This is an article where the focus of the main discussion is about how to solve the error message of MySQL Database Server generated upon restoring a dump file into a single database. The error specifically shown in the title of the article which is ‘ERROR 1114 (HY000) at line 4032: The table named ‘table’ is actually full. So, the error happened at the time of restoring a single database is in progress. It is shown as follows :
root@hostname:/etc/mysql/conf.d# mysql -uroot -p mydb < /root/mydb_20170919_140100.sql Enter password: ERROR 1114 (HY000) at line 4780: The table 'xx_first_table' is full root@hostname:/etc/mysql/conf.d#
As shown in the restoring progress of the database named ‘mydb’ using the dump file named ‘mydb_20170919_140100.sql’ as located in the ‘/root/’, the process eventually stop and generated an error shown in the following highlight :
ERROR 1114 (HY000) at line 4780: The table 'xx_first_table' is full.
The progress for restoring database stop in the MySQL dump file at line 4780 at the operation on restoring the table named ‘xx_first_table’. At first, the troubleshooting step taken is just trying to look at the MySQL Database Server’s error message log file to take a deeper look on what is actually gone wrong so that an error shown. Below is the error log file :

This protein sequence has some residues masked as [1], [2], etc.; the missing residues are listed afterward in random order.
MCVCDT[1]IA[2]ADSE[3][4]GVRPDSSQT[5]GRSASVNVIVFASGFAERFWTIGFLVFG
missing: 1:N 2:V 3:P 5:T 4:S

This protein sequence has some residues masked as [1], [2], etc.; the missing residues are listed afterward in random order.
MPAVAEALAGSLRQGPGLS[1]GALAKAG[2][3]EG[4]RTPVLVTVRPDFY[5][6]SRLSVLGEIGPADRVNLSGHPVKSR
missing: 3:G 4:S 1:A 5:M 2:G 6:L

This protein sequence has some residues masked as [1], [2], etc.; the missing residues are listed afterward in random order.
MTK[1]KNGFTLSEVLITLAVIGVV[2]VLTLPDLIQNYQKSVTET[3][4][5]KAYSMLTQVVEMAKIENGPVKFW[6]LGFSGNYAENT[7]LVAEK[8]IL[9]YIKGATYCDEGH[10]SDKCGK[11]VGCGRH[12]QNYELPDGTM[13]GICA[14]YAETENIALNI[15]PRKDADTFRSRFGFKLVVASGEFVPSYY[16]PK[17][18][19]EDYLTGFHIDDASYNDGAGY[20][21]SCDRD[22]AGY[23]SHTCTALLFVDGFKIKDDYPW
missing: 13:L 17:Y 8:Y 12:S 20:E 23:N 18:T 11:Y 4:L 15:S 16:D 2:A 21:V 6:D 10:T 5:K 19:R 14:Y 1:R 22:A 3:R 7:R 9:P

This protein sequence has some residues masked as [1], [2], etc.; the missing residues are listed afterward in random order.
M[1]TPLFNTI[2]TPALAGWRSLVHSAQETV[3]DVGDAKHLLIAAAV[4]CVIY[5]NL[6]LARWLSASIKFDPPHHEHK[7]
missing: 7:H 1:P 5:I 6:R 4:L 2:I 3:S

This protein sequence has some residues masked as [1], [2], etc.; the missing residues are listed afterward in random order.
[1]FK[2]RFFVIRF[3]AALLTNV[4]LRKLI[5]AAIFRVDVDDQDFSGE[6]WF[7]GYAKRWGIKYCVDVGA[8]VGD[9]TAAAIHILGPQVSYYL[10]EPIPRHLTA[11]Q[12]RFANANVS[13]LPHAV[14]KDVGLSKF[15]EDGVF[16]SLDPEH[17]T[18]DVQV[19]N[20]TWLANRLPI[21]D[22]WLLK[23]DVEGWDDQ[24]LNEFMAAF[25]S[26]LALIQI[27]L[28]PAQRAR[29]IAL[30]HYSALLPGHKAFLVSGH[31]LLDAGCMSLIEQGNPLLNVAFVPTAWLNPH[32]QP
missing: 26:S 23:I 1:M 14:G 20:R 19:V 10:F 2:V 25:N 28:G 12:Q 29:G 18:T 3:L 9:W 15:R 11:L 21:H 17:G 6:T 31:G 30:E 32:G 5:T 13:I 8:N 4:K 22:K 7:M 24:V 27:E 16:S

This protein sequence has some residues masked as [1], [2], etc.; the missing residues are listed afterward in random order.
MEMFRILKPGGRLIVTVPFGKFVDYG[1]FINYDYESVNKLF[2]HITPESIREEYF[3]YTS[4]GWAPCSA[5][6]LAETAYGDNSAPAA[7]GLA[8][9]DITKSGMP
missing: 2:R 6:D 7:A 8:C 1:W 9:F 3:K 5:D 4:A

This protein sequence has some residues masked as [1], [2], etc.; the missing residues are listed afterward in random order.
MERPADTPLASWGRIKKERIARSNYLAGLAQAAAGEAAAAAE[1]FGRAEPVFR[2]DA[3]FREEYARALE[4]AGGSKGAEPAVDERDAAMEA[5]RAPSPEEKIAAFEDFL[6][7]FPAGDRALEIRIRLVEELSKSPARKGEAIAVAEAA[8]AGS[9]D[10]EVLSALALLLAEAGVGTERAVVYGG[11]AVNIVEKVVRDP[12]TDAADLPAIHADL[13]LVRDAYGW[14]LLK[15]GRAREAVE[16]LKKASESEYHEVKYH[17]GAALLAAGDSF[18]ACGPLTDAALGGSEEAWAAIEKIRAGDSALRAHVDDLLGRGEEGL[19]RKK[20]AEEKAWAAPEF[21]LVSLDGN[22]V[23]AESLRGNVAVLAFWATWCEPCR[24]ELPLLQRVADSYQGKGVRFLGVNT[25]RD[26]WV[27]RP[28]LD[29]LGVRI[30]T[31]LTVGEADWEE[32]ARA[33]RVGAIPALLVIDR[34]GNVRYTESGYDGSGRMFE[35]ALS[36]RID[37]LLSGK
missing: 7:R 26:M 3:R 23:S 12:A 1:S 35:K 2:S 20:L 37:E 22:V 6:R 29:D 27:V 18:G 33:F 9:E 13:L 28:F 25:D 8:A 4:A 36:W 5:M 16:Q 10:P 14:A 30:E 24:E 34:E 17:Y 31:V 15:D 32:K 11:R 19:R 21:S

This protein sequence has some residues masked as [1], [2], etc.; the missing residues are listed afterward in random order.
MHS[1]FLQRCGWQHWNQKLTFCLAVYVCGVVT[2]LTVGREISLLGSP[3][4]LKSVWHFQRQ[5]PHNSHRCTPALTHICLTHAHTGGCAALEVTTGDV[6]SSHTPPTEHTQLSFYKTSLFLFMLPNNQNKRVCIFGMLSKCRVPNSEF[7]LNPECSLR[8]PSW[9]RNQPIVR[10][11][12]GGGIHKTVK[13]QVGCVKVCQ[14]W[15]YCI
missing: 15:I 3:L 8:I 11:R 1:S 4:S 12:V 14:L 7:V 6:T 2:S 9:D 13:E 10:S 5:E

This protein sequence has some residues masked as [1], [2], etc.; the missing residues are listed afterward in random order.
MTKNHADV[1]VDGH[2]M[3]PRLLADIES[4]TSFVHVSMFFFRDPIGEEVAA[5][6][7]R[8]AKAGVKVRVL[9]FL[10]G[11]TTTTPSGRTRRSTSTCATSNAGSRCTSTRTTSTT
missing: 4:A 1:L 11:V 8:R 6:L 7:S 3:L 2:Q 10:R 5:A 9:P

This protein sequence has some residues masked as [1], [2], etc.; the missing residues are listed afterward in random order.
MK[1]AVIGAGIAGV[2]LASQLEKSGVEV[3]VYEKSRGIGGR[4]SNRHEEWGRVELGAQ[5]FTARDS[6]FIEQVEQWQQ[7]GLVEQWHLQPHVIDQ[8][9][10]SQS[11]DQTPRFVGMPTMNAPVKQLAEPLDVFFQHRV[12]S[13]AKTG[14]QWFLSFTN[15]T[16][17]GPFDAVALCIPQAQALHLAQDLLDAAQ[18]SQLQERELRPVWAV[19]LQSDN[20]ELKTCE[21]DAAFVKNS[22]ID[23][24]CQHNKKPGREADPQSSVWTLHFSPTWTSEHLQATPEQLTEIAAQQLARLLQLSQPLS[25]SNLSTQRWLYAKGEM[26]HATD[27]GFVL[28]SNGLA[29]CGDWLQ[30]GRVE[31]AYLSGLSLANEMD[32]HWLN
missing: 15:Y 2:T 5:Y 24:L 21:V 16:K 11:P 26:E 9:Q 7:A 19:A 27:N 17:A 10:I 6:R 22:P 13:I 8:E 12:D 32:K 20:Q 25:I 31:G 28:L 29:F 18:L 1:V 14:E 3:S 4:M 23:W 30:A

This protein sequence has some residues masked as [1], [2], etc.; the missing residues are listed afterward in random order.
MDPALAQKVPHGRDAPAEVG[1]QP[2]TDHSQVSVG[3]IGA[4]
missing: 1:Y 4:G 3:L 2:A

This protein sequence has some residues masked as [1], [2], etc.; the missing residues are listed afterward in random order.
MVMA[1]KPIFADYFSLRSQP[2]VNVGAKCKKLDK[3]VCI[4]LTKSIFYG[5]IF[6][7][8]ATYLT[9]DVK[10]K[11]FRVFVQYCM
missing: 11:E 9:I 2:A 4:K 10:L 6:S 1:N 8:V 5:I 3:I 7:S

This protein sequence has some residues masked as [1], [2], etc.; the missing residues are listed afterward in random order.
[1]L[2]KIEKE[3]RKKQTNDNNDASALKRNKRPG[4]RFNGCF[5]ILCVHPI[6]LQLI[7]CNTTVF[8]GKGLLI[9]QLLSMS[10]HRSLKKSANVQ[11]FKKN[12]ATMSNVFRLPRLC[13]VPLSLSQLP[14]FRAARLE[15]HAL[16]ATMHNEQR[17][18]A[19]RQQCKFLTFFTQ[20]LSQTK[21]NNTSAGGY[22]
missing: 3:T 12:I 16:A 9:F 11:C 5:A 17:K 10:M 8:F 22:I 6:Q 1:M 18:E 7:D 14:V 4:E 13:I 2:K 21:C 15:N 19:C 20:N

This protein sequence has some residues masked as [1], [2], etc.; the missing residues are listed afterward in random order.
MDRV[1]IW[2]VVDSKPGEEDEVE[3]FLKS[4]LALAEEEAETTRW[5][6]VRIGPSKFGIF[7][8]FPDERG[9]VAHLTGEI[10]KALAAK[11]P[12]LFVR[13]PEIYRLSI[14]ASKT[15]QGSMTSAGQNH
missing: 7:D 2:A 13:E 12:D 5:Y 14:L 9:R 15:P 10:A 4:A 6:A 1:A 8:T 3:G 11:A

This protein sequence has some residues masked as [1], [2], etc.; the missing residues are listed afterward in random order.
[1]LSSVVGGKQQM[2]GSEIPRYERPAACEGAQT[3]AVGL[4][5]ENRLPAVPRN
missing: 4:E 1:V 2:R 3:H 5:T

InnoDB: End of page dump 2017-09-19T09:00:30.374051Z 4 [Note] InnoDB: Uncompressed page, stored checksum in field1 492130239, calculated checksums for field1: crc32 1232268277/3592550205, innodb 2962603457, none 3735928559, stored checksum in field2 492130239, calculated checksums for field2: crc32 1232268277/3592550205, innodb 1053660304, none 3735928559, page LSN 0 2898285209, low 4 bytes of LSN at page end 2898285209, page number (if stored to page already) 32087, space id (if created with >= MySQL-4.1.1 and stored already) 0 InnoDB: Page may be an index page where index id is 2 2017-09-19T09:00:30.374068Z 4 [Note] InnoDB: Index 2 is `CLUST_IND` in table `SYS_COLUMNS` 2017-09-19T09:00:30.374073Z 4 [Note] InnoDB: It is also possible that your operating system has corrupted its own file cache and rebooting your computer removes the error. If the corrupt page is an index page. You can also try to fix the corruption by dumping, dropping, and reimporting the corrupt table. You can use CHECK TABLE to scan your table for corruption. Please refer to http://dev.mysql.com/doc/refman/5.7/en/forcing-innodb-recovery.html for information about forcing recovery. 2017-09-19T09:00:30.374078Z 4 [ERROR] [FATAL] InnoDB: Aborting because of a corrupt database page in the system tablespace. Or, there was a failure in tagging the tablespace as corrupt. 2017-09-19 16:00:30 0x7fe254038700 InnoDB: Assertion failure in thread 140610048853760 in file ut0ut.cc line 916 InnoDB: We intentionally generate a memory trap. InnoDB: Submit a detailed bug report to http://bugs.mysql.com. InnoDB: If you get repeated assertion failures or crashes, even InnoDB: immediately after the mysqld startup, there may be InnoDB: corruption in the InnoDB tablespace. Please refer to InnoDB: http://dev.mysql.com/doc/refman/5.7/en/forcing-innodb-recovery.html InnoDB: about forcing recovery. 09:00:30 UTC - mysqld got signal 6 ; This could be because you hit a bug. It is also possible that this binary or one of the libraries it was linked against is corrupt, improperly built, or misconfigured. This error can also be caused by malfunctioning hardware. Attempting to collect some information that could help diagnose the problem. As this is a crash and something is definitely wrong, the information collection process might fail.